I was raised in a non-liturgically based Christian denomination and have since spent the vast majority of my adult life in a Pentecostal/Charismatic context. Suffice it to say, I was not well-versed in liturgy. At least not in the traditional sense of the word.
However, my experience in more liturgically based church gatherings have always caused me to be more thoughtfully engaged in the service. Not just intellectually, but in contemplative, reflective and prayerful ways as well.
And, you know what I’ve learned?
Liturgical cues give me the space to pause and ponder.
Liturgical cues give me the space to reflect more deeply on the biblical passage being read, the creed being recited or the symbol being emphasized. And this ‘pause’ has helped me to better appreciate the teaching emphasis in that moment.
Liturgical cues help me to extract meaning from the service in ways that would not have been possible if the liturgical cue was excluded from the order of service.
I’ve also discovered that I have a greater tendency to remember the lessons long after the service has ended; lessons I would often soon forget after leaving a non-liturgically based gathering.
In the end, contemporary church services rarely yield the same results as those experienced in liturgically based settings.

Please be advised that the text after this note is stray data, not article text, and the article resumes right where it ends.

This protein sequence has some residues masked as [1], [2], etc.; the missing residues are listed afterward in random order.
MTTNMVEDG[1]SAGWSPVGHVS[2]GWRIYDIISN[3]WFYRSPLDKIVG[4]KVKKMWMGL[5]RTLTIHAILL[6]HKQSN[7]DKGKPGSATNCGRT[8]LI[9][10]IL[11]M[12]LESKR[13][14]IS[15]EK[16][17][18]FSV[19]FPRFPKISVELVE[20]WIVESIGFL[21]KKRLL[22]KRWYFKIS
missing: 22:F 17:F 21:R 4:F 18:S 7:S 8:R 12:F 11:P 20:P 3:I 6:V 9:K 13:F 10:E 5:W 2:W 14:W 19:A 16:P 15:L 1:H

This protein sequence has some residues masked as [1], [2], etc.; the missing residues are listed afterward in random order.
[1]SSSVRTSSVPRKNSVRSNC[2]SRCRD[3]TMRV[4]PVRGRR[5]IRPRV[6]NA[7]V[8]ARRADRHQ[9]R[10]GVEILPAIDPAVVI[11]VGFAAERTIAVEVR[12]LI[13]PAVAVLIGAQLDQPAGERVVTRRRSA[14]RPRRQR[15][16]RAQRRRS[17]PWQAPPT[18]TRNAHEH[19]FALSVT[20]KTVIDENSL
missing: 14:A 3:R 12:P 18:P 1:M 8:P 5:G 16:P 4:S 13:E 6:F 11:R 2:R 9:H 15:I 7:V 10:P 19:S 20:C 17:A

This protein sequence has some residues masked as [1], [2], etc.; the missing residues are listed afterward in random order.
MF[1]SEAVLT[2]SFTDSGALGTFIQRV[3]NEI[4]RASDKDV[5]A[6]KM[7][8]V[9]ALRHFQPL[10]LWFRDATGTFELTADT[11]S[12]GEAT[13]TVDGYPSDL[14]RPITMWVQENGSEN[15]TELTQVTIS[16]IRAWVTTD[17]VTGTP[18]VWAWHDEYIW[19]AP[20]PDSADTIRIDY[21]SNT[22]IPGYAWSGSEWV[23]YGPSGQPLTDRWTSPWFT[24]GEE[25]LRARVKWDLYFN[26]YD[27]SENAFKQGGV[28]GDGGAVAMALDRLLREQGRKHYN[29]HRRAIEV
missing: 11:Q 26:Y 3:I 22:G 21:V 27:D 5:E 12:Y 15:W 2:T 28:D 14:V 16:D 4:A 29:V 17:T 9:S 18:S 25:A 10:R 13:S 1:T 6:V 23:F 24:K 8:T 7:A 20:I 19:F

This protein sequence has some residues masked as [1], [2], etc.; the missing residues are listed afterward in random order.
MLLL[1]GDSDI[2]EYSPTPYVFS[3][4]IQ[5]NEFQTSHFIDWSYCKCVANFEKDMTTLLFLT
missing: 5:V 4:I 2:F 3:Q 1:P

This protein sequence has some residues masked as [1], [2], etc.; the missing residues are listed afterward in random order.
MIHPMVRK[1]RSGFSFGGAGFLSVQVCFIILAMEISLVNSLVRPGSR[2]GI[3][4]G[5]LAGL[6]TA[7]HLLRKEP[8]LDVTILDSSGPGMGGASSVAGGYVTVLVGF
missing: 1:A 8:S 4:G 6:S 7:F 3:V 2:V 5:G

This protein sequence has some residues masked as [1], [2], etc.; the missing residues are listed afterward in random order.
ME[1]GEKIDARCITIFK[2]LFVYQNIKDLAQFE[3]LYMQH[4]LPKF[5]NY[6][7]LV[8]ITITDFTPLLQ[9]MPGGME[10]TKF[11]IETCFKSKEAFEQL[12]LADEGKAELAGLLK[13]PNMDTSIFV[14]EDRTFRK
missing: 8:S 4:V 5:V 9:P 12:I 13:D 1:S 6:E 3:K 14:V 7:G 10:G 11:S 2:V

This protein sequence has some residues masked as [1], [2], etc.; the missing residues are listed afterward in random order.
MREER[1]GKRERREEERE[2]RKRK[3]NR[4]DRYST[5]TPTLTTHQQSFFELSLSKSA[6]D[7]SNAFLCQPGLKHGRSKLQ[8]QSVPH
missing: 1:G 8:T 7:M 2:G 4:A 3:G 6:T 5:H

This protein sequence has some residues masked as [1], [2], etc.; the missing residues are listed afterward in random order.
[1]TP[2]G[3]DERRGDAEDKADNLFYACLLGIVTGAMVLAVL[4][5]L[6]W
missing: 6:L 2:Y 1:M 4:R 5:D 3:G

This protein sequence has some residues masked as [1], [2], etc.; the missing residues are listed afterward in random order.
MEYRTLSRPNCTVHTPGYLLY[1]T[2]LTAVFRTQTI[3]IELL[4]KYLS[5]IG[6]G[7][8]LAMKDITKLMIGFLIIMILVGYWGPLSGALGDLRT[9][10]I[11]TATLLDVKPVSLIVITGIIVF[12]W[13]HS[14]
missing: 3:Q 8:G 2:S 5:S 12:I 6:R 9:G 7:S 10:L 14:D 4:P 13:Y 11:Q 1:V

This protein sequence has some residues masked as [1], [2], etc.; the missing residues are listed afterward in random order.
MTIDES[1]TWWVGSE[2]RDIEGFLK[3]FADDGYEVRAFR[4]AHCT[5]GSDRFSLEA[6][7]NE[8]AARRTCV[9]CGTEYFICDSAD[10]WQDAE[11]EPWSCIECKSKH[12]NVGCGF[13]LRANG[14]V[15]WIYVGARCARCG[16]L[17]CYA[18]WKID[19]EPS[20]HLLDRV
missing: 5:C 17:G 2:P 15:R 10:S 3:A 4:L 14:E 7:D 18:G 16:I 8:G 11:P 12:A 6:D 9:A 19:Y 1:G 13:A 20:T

Why? For three reasons.
Creating Space for Liturgical Impulses in Contemporary Church Services
1) Most contemporary church gatherings rarely incorporate liturgical mechanisms into their order of service.
For example, if there is any scripture reading at all, it almost always comes in the form of the pastor’s text and little more. From my vantage point, we rarely create the space and time to just read the Bible as a community, without commentary.
To allow the words and stories to enter our hearts and minds for pondering.
To imagine ourselves within the stories, as characters in the unfolding drama.
To pause and listen to the scriptures being read as a community.
To pause and allow the Bible to speak to us and for us, as it forms us into a Jesus-looking community.
We need these liturgical moments and most contemporary church gatherings rarely have them.
What are we missing?
The same can be said for our lack of symbols.
Symbols are often viewed negatively within most evangelical circles, except for the cross, which is itself becoming less visible.
From my perspective, images should have a place within our gatherings. They have a way of sparking our imagination, creating pictures of the stories of scripture, drawing our attention to those who have gone before us, while inviting us into the story.